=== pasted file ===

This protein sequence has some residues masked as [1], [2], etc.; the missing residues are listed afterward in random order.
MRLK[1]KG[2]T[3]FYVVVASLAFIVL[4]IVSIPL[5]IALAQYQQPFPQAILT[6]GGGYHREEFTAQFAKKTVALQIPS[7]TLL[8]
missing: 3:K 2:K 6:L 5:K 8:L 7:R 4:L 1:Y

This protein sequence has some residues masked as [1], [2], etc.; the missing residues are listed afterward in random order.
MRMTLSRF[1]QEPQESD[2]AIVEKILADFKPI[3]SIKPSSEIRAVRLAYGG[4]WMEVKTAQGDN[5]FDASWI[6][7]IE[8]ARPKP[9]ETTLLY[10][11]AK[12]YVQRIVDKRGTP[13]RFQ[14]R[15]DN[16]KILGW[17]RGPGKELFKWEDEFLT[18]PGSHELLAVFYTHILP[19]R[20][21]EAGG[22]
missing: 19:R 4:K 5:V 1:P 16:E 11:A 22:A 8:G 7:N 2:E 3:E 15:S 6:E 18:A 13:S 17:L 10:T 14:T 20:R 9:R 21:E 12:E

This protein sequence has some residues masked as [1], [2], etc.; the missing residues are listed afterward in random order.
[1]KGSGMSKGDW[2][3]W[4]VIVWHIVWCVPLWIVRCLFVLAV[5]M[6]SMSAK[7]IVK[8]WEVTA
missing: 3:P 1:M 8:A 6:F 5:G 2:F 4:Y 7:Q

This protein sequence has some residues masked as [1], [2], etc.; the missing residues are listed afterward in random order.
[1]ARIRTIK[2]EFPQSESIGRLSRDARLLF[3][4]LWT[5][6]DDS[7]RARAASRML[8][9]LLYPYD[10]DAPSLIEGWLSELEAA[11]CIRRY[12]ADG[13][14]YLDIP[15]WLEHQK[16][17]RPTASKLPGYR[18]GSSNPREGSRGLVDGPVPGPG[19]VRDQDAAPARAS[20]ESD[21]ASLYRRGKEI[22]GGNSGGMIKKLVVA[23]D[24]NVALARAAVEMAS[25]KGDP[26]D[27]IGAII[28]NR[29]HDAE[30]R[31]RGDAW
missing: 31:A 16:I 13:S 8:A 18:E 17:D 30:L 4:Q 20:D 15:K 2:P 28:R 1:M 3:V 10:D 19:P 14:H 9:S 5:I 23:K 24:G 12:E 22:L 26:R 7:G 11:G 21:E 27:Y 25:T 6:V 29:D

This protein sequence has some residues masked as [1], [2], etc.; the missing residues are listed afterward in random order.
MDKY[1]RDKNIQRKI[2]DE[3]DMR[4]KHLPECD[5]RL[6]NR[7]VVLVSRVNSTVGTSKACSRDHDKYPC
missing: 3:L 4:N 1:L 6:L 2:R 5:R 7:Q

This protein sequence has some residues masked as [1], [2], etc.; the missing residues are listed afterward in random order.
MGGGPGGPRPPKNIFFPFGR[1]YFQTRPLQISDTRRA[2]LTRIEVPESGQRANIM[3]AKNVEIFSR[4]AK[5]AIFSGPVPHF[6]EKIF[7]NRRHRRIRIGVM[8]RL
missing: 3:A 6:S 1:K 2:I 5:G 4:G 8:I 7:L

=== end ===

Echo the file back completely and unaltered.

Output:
This protein sequence has some residues masked as [1], [2], etc.; the missing residues are listed afterward in random order.
MRLK[1]KG[2]T[3]FYVVVASLAFIVL[4]IVSIPL[5]IALAQYQQPFPQAILT[6]GGGYHREEFTAQFAKKTVALQIPS[7]TLL[8]
missing: 3:K 2:K 6:L 5:K 8:L 7:R 4:L 1:Y

This protein sequence has some residues masked as [1], [2], etc.; the missing residues are listed afterward in random order.
MRMTLSRF[1]QEPQESD[2]AIVEKILADFKPI[3]SIKPSSEIRAVRLAYGG[4]WMEVKTAQGDN[5]FDASWI[6][7]IE[8]ARPKP[9]ETTLLY[10][11]AK[12]YVQRIVDKRGTP[13]RFQ[14]R[15]DN[16]KILGW[17]RGPGKELFKWEDEFLT[18]PGSHELLAVFYTHILP[19]R[20][21]EAGG[22]
missing: 19:R 4:K 5:V 1:P 16:E 11:A 22:A 8:G 7:N 2:E 3:E 15:S 6:E 18:A 13:S 17:L 10:T 14:T 20:R 9:R 21:E 12:E

This protein sequence has some residues masked as [1], [2], etc.; the missing residues are listed afterward in random order.
[1]KGSGMSKGDW[2][3]W[4]VIVWHIVWCVPLWIVRCLFVLAV[5]M[6]SMSAK[7]IVK[8]WEVTA
missing: 3:P 1:M 8:A 6:F 5:G 2:F 4:Y 7:Q

This protein sequence has some residues masked as [1], [2], etc.; the missing residues are listed afterward in random order.
[1]ARIRTIK[2]EFPQSESIGRLSRDARLLF[3][4]LWT[5][6]DDS[7]RARAASRML[8][9]LLYPYD[10]DAPSLIEGWLSELEAA[11]CIRRY[12]ADG[13][14]YLDIP[15]WLEHQK[16][17]RPTASKLPGYR[18]GSSNPREGSRGLVDGPVPGPG[19]VRDQDAAPARAS[20]ESD[21]ASLYRRGKEI[22]GGNSGGMIKKLVVA[23]D[24]NVALARAAVEMAS[25]KGDP[26]D[27]IGAII[28]NR[29]HDAE[30]R[31]RGDAW
missing: 31:A 16:I 13:S 8:A 18:E 17:D 30:L 4:Q 20:D 15:K 2:P 28:R 1:M 3:V 10:D 19:P 14:H 9:S 5:I 23:K 24:G 12:E 22:L 26:R 7:G 11:G 21:E 27:Y 25:T 6:V 29:D

This protein sequence has some residues masked as [1], [2], etc.; the missing residues are listed afterward in random order.
MDKY[1]RDKNIQRKI[2]DE[3]DMR[4]KHLPECD[5]RL[6]NR[7]VVLVSRVNSTVGTSKACSRDHDKYPC
missing: 3:L 4:N 1:L 6:L 2:R 5:R 7:Q

This protein sequence has some residues masked as [1], [2], etc.; the missing residues are listed afterward in random order.
MGGGPGGPRPPKNIFFPFGR[1]YFQTRPLQISDTRRA[2]LTRIEVPESGQRANIM[3]AKNVEIFSR[4]AK[5]AIFSGPVPHF[6]EKIF[7]NRRHRRIRIGVM[8]RL
missing: 3:A 6:S 1:K 2:I 5:G 4:G 8:I 7:L